From left: Hannes Larsson, Petra Hurri and Kenneth Nilsson. Photo: Pamela Schönberg.
Every year around springtime, a pool of fresh-faced young professionals enter the gates of NIB. Most of them are current students or recent graduates who are hired to support the departments they are placed in while also gaining a unique understanding of the inner workings of an IFI.
Between NIB, NDF and NEFCO, around 20 trainees are employed each year. Most of them work full time over the summer. The trainees are typically in their twenties, which is a couple of decades younger than the average NIB employee.
“During the summer, many departments are in need of extra resources, and offering a summer traineeship benefits both NIB and the students. It offers an opportunity to introduce young professionals to the Bank and vice versa”, says HR Business Partner Joanna Södergård.
Working at NIB means working in an organisation with explicit goals other than maximising profits, and that is very appealing to budding NIB staff. When asked about what attracted them to NIB, several trainees mentioned the Bank’s mission.
“The competitiveness and environment of the member countries are important issues to me. I care about our region and think it is important to advance it, so it makes me proud to work for an institution that has goals other than maximising financial returns for the owners”, says Kenneth Nilsson, a finance student at Hanken School of Economics and a trainee in Lending.
Petra Hurri, a summer trainee in Legal, agrees:
“It motivates me that we are doing something that is important and not just about maximising profits. We are making a difference.”
With its multinational staff and status as an international governmental organisation, NIB also offers a special working environment.
For Petra Hurri, a native Finn studying law at the University of Helsinki, this was a big bonus.
“Working at NIB has definitely reinforced my desire to work in an international environment”, she says. “The Bank is international while still in Helsinki, which makes it convenient for me, as I can advance in my studies while gaining valuable work experience.”
For other trainees, taking up employment at NIB means going to work abroad.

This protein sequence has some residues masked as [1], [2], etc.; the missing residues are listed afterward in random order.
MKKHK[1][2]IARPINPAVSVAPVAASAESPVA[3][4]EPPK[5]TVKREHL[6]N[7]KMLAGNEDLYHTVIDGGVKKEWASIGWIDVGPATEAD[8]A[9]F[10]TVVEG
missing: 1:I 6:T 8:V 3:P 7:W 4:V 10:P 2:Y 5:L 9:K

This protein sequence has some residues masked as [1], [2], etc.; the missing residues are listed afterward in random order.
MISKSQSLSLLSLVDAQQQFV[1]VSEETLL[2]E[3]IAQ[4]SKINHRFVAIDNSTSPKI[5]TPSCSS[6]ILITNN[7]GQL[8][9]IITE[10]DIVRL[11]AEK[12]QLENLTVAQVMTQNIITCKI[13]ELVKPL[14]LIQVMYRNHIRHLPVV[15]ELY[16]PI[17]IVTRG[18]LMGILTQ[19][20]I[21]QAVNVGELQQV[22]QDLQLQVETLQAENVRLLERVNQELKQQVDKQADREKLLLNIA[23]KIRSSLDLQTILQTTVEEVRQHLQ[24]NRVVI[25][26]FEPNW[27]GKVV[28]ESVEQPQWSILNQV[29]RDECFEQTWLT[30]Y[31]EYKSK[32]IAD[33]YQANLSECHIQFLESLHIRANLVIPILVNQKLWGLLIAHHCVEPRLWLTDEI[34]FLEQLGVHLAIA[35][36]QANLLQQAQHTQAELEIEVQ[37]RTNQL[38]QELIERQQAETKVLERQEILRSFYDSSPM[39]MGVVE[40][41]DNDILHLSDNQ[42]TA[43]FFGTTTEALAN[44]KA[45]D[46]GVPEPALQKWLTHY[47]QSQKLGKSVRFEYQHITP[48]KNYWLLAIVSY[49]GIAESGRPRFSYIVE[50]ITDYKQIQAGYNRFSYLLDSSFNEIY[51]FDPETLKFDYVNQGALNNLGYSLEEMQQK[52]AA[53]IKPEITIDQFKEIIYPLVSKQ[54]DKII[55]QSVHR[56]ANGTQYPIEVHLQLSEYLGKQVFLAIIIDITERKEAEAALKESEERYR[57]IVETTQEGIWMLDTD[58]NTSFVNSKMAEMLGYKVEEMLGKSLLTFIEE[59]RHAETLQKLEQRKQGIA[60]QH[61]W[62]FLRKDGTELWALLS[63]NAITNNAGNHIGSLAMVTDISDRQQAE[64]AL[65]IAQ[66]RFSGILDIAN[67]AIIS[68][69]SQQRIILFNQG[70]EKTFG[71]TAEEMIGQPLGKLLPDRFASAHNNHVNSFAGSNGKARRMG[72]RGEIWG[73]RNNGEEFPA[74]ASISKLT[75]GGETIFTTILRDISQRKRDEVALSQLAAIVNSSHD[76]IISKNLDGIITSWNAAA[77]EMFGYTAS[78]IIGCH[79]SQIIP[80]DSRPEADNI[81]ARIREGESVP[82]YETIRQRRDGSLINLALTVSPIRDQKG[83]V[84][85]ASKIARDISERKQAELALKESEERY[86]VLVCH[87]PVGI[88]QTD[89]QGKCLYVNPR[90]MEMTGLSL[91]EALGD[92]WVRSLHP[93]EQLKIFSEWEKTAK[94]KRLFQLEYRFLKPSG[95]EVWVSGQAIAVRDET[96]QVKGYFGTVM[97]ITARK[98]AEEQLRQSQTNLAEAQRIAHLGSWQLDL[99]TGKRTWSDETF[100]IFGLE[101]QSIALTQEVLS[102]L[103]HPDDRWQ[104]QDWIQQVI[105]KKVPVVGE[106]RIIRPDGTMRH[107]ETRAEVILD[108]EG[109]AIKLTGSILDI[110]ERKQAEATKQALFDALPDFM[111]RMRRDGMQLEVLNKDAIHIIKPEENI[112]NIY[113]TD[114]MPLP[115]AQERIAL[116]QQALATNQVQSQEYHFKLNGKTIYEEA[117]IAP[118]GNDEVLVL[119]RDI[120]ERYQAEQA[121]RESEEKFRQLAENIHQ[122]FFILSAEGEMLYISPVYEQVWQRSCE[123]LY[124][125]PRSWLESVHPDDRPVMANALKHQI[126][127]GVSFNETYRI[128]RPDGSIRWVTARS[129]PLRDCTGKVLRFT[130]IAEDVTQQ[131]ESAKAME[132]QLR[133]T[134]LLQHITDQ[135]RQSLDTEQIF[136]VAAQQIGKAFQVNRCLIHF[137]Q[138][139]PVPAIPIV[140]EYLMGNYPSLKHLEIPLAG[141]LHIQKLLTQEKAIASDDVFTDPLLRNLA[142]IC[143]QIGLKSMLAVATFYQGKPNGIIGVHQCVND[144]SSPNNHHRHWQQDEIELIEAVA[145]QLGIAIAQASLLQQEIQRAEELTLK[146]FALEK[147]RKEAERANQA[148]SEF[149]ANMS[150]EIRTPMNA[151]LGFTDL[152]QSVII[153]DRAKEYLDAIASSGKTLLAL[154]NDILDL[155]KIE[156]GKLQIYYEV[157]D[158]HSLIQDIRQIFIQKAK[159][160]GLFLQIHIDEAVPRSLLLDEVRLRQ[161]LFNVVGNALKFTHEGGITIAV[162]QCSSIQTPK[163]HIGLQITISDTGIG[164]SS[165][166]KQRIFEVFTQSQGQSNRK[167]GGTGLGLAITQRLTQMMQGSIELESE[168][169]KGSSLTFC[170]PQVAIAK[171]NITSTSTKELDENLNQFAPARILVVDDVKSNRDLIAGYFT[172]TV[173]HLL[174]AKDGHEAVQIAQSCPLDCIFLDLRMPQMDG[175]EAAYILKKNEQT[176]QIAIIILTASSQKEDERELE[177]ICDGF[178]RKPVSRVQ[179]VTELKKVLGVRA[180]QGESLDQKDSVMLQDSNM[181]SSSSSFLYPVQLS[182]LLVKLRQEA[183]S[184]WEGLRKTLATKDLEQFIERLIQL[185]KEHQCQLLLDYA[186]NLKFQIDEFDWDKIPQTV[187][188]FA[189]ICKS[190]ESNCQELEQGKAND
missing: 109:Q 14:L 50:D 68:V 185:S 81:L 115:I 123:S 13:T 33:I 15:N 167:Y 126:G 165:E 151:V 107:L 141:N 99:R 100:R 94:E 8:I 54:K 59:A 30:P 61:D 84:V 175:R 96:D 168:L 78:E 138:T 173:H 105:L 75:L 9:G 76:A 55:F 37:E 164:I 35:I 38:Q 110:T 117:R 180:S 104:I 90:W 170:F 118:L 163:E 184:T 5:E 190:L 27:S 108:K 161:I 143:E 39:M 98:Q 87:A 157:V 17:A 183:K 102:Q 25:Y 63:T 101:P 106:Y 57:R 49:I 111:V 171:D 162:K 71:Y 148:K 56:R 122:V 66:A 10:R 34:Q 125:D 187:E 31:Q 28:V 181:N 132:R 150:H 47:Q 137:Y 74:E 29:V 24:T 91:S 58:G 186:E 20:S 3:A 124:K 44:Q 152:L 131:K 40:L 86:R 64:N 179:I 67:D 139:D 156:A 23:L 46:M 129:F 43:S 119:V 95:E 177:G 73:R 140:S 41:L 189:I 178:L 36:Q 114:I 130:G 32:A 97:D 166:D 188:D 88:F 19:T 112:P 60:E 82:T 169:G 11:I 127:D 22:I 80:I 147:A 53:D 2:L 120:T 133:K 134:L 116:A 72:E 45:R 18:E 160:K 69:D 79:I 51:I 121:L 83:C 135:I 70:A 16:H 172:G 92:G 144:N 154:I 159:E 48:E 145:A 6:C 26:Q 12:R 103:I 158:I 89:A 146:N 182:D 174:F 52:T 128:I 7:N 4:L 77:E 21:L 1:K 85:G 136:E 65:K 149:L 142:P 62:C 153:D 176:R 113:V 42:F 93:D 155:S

“I had never been to Helsinki before coming here for my interview. On the day of the interview, it was raining when I came and when I left, so I did not get a very positive first impression. However, since moving, I must say that I really enjoy it here. Helsinki has a more compact core compared to Stockholm, which makes getting around and exploring very easy. Wherever you go in the city, you are also never far from the shoreline”, says HR trainee Hannes Larsson, who moved to Helsinki from Sweden.
By definition, a traineeship is a learning experience. For many trainees, it is a chance to get acquainted with tasks or fields they are not familiar with in practice. To Hannes Larsson, gaining a broad perspective within HR and learning as much as possible were the main goals of his traineeship at NIB.
“My supervisors are very open to getting me involved”, he says. “One of the best things about working at NIB is the accumulated experience and knowledge that people are open to share if you are willing to learn. As a young professional, that is one of the most important things in any work environment.”
For trainees who are mainly familiar with their field through university studies, the practical experience gained at NIB carries major benefits.
“I definitely feel like I have learnt a lot since I started here, about how lawyers work in practice and what being a lawyer in an IFI is like“, says Petra Hurri. She continues: “Already as a trainee, you get to be very involved, and I have had the opportunity to work in very different fields of law. The practical aspect has also helped me improve my understanding of the topics I have studied. Instead of just reading books and trying to understand something in theory, you learn how it is actually done.”
For Kenneth Nilsson, a traineeship at NIB meant taking up accounting, something he did not know much about.
“As an economist, you are expected to know accounting”, he says. “It complements my education. You cannot learn everything as a university student, and the accounting skills as well as the insight into debt markets I have gained through working at NIB have been great for me.”
Article written by Iben Hjorth,
Communications' summer trainee 2016
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